Shall I compare thee to a selfie stick? Dos and don'ts of first-person poetry
Can a poem be considered as a selfie stick? And how much “I” should there be in poetry? These were a couple of key questions considered by poets Fiona Sampson, Tim Liardet, RA Villanueva, and Fiona Moore at the Troubadour in London on Monday night in an absorbing and revealing discussion that followed their readings.
The questions were posed and expanded upon by Coffee-House Poetry’s CL Dallat, who described the selfie stick analogy as “our schtick for the evening”. Fiona Sampson, pictured below, who edits Poem magazine, is a former editor of Poetry Review, and currently professor of poetry at Roehampton University, began to address the question by saying during her reading that “in my poetry I’m always trying to get beyond myself”.
In the panel discussion that followed she told the audience that poetry allowed you to talk about “really bad things that have happened to you, yet nobody thinks that it’s true”. But some of the subjects of her poems, including moments of violence, really had been true. She insisted that her poetry was not written with the aim of being therapeutic. However, “life seems to me random, chaotic, and often not very nice. To stay sane, we have to find pattern and ideally a kind of beauty along the way … that’s how we bear it.”
Fiona Moore, who is assistant editor with the poetry magazine The Rialto, and writes a blog called Displacement, said you have to become “impersonal, to write about the personal well”. She also talked of “a certain embarrassment mixed with scepticism about people who write poems that apparently mine their personal experience”. A few in the audience may have shifted uneasily in their seats at this comment. Was writing from personal experience not allowed, or certainly frowned upon, then?
Poet and BBC Radio 4 critic CL Dallat addressed one of his questions directly to Tim Liardet, pictgured below, whose latest collection, The World Before Snow (Carcanet) contains a number of poems with ‘Self-Portrait …’ in the title. Liardet, who is professor of poetry at Bath Spa University, was asked if his succession of self-portraits represented a way of “dressing up”. He replied that the self-portraits were “a way of exploring the deconstruction and reconstruction of self”. He conceded that “I’m in all these self-portraits, in some shape or form”. American poet RA Villanueva said: “Poetry is lies that help us get to some kind of truth.” He added that “in the process of making sense of something, you invent something else … the notion that you can recall something that happened even a second ago is a delusion – and a hope”.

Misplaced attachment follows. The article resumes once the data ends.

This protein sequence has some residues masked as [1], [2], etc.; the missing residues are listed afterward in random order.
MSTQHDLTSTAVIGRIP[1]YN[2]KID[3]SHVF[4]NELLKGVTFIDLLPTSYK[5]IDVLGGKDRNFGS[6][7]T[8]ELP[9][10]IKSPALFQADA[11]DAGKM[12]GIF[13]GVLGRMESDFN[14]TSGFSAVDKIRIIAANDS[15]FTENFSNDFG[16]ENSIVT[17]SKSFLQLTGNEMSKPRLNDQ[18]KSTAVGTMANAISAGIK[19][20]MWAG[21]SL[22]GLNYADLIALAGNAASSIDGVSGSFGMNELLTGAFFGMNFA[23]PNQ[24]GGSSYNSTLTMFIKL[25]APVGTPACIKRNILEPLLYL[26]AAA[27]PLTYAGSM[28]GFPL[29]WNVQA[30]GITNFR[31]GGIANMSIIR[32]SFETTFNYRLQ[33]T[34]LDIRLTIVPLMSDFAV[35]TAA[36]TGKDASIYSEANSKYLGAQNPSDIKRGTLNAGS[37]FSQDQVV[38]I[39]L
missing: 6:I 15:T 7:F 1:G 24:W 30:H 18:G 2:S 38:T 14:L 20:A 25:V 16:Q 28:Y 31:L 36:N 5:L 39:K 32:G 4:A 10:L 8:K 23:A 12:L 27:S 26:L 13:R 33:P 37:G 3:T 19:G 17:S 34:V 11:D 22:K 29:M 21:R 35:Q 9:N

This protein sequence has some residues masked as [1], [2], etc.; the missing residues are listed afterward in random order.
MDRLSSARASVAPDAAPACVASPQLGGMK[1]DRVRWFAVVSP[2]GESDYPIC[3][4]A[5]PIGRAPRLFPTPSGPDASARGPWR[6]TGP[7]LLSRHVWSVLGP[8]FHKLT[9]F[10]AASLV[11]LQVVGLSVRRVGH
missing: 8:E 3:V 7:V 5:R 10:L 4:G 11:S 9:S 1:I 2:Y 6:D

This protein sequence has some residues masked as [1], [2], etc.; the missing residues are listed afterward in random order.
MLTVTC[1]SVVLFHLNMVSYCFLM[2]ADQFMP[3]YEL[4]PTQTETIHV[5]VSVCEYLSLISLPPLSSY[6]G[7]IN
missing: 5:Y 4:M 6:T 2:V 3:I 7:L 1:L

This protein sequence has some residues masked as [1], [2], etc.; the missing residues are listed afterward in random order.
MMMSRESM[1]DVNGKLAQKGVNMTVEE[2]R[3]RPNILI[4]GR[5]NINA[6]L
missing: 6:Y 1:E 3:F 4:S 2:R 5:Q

This free-ranging and wide-ranging discussion included some strong views on the subject of “persona” poems – writing as someone else. Liardet recalled working with prisoners, and then beginning to write about the experiences of one inmate, before concluding that what he was doing was theft. Now, he said, “I try to avoid the stealing of the ‘I’.” Sampson spoke of working in healthcare, and said: “You’re there to be of service. You’re not there to steal people’s stories. You don’t have the right.”
Villanueva agreed that persona poems could represent an act of intrusion, but also suggested that there was value in trying to “capture people who think their stories don’t matter”. He added that “my parents were always nervous about being in my poems”. Liardet concluded by saying that “the self in poetry is unavoidable”. He added that poetry was “self-indulgence”, and that there wouldn’t be any point in it if it wasn’t. Sampson said: “The self is such a vast and foggy question.” Villanueva was passionate in his summing up: “It’s narcissistic, and perilous, and joyous at the same time.” The lively discussion included statements and challenging questions from the floor.
RA (Ron) Villanueva, born in New Jersey, began the readings in the first half of the evening, delivering his poems with exuberant emphasis. They included ‘Swarm’, a tale of a class misdemeanour during biology at a Catholic school involving a phallus and a crucifix – he later revealed that he had donated a copy of the book containing these revelations to his old school, and another about exploring the Mariana trench, the deepest place in the world’s oceans: “We passed the basement of twilight hours ago.”
Fiona Moore read from her pamphlet, Night Letter (Happenstance) which includes a number of moving poems to or about her deceased partner. The title poem begins by saying: “I don’t believe in an afterlife/ any more than you did”, but goes on: “I lie awake/ and can’t not imagine you/ floating, out there/ somewhere between angel and ectoplasm”. It ends with an apology: “if you’re out there, please/ forgive me for imagining/ you, out there.”
Tim Liardet’s poems, from a collection that was shortlisted for the TS Eliot Prize, included one about a wolf-boy, another featuring the hiss and rattle of sleet, and this one, ‘Self-Portrait with Aquarium Octopus Flashing a Mirror’. He had come across the octopus in Barcelona, and taken a film of it on his iPhone, its head “clumsily bashing glass/ like a blunt-nosed angel’s, a throb of plasma.”
Fiona Sampson read poems from her new collection, The Catch, including ‘At Bleddfa’, which she described as a “past selfie”, ‘Neighbours’- “a future me”, and ‘Stone House’, part of a sequence called ‘A Path between the Trees’. Her poetry is spare, the lines short, with no punctuation until the final full stop, making the lines somewhat difficult to quote in isolation. She finished with Dante’s Cave' – “Finally I came/ to the end of the world” – which concludes: “I saw the end is air/ and falling it is clean/ and lovely it is blue.”
Top photograph, left to right: CL Dallat, Fiona Moore, Fiona Sampson, RA Villanueva, Tim LIardet